Thursday, May 29, 2008
Posted by D. Daniel Sokol
Lawrence Frankel of DOJ Antitrust has an interesting piece on The Flawed Institutional Design of U.S. Merger Review: Stacking the Deck Against Enforcement.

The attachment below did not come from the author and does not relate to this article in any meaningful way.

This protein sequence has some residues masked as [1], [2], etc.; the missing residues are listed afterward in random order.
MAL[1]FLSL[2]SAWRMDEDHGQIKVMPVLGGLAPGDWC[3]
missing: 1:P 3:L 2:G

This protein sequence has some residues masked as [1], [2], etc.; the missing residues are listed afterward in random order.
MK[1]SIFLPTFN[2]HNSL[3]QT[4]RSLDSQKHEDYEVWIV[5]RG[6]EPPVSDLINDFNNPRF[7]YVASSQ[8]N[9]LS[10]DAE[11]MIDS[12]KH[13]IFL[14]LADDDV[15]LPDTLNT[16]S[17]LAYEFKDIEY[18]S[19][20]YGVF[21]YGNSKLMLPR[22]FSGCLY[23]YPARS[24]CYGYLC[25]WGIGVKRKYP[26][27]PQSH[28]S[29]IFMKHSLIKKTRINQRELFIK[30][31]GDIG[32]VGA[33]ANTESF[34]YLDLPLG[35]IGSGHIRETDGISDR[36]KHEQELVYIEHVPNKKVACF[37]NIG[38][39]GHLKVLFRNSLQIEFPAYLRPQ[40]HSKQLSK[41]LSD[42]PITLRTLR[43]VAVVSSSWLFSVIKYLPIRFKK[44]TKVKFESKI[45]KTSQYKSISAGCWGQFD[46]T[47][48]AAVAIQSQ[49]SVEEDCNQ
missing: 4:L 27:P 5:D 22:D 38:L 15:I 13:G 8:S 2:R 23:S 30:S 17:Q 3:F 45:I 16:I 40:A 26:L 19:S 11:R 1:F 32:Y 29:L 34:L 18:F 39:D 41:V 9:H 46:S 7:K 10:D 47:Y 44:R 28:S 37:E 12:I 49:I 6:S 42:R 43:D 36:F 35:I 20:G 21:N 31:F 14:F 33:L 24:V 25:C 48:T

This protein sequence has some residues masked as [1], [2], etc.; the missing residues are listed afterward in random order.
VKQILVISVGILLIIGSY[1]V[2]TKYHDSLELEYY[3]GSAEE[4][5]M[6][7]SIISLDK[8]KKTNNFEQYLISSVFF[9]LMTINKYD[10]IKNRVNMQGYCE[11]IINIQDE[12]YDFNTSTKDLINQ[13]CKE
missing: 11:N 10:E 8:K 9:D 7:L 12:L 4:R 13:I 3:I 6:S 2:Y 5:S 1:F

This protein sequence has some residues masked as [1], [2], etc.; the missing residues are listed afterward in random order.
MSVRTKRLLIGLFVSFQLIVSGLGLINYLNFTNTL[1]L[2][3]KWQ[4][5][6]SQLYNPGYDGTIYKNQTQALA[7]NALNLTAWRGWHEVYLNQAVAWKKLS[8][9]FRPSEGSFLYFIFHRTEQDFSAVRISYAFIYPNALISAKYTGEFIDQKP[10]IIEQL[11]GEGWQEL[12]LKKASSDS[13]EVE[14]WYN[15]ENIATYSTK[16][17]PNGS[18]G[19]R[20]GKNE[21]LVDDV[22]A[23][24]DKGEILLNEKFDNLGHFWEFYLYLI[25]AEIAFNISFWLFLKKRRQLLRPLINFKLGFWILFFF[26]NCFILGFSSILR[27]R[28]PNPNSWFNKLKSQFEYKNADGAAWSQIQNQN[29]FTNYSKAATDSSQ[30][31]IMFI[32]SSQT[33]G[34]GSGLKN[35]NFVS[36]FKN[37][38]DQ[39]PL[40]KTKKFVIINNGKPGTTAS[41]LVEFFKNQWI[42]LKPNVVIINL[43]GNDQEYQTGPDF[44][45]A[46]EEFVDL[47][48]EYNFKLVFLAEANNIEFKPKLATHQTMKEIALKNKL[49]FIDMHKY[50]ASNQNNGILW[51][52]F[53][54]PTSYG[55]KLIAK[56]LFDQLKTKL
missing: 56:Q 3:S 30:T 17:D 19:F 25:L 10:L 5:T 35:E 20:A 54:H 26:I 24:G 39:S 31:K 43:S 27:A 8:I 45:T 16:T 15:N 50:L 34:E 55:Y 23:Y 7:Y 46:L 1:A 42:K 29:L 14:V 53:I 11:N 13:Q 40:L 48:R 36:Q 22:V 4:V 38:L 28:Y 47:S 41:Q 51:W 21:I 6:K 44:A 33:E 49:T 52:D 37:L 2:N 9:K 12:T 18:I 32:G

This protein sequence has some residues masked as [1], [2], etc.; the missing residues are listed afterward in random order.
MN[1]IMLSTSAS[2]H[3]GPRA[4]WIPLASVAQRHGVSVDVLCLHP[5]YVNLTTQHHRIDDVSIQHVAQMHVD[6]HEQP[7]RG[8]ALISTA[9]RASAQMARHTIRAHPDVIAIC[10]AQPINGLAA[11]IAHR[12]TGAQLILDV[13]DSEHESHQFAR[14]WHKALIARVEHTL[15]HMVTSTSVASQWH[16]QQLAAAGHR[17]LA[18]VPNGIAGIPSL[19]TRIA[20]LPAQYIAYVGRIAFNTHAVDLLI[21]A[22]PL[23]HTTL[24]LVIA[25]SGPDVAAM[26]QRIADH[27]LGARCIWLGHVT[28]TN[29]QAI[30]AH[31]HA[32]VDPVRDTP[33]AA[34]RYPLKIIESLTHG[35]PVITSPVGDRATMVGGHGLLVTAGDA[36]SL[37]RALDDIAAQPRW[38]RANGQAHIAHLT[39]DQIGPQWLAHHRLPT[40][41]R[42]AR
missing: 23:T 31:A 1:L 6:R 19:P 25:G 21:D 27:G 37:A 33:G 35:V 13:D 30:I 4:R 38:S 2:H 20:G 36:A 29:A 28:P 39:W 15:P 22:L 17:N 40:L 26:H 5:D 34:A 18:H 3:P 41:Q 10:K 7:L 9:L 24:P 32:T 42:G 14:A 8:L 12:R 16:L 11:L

ABSTRACT: The institutional design of federal merger review in the United States leads to systematic underenforcement of merger law. This is so even though substantive merger law is relatively well settled, most mergers are not anticompetitive, and the review process properly permits them to proceed without challenge. However, with regard to the small number of mergers that raise significant competitive issues, and where the analysis of the merger's likely consequences turns on highly fact-specific, complex, information-intensive economic assessments based on imperfect data, two fundamental aspects of institutional design create systematic underenforcement. First is the asymmetric availability of judicial review: A determination by the antitrust agency that a merger is anticompetitive is subject to court challenge and judicial review, but a contrary determination is not. Thus, an agency's false positive (erroneous condemnation of a merger as anticompetitive) may be corrected in court, but its false negative (erroneous clearance of a merger as not anticompetitive) is almost always final. Second is the particular nature of judicial review: Because a court's evaluation of an agency determination that a merger is anticompetitive is non-deferential even though the court has less information, less expertise, and fewer resources than the agency and because the agency bears the overall burden of proof in a situation that involves considerable inherent uncertainty, courts will reject the agency's determination more often than they should. Thus, judicial review may correct most false positives, but it will also create additional false negatives. Together, these structural design elements likely lead to significantly more false negatives than false positives and a higher overall error rate than might be produced by various alternative systems. This institutional design might be appropriate if false positives were inherently more harmful than false negatives, but that is unlikely in the context of modern merger control. Thus, the system probably leads to approval of (or suboptimal relief for) an inefficiently large number of anticompetitive mergers. Examination of other advanced merger review systems may yield important insights including ways to correct this problem.